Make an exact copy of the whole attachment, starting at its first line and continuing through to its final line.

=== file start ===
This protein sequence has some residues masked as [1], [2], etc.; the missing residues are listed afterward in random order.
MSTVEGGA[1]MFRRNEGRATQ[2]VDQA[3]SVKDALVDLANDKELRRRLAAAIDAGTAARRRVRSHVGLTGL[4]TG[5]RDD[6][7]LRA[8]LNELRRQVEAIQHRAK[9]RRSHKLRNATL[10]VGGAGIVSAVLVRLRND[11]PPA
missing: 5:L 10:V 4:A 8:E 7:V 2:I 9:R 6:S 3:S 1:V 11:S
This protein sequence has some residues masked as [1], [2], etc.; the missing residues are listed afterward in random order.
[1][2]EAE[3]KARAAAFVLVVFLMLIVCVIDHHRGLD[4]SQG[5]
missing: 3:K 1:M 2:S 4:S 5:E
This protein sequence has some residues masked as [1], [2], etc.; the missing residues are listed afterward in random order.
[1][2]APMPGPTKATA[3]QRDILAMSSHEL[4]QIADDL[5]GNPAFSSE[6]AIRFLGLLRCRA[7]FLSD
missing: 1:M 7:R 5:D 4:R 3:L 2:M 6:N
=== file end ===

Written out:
This protein sequence has some residues masked as [1], [2], etc.; the missing residues are listed afterward in random order.
MSTVEGGA[1]MFRRNEGRATQ[2]VDQA[3]SVKDALVDLANDKELRRRLAAAIDAGTAARRRVRSHVGLTGL[4]TG[5]RDD[6][7]LRA[8]LNELRRQVEAIQHRAK[9]RRSHKLRNATL[10]VGGAGIVSAVLVRLRND[11]PPA
missing: 5:L 10:V 4:A 8:E 7:V 2:I 9:R 6:S 3:S 1:V 11:S
This protein sequence has some residues masked as [1], [2], etc.; the missing residues are listed afterward in random order.
[1][2]EAE[3]KARAAAFVLVVFLMLIVCVIDHHRGLD[4]SQG[5]
missing: 3:K 1:M 2:S 4:S 5:E
This protein sequence has some residues masked as [1], [2], etc.; the missing residues are listed afterward in random order.
[1][2]APMPGPTKATA[3]QRDILAMSSHEL[4]QIADDL[5]GNPAFSSE[6]AIRFLGLLRCRA[7]FLSD
missing: 1:M 7:R 5:D 4:R 3:L 2:M 6:N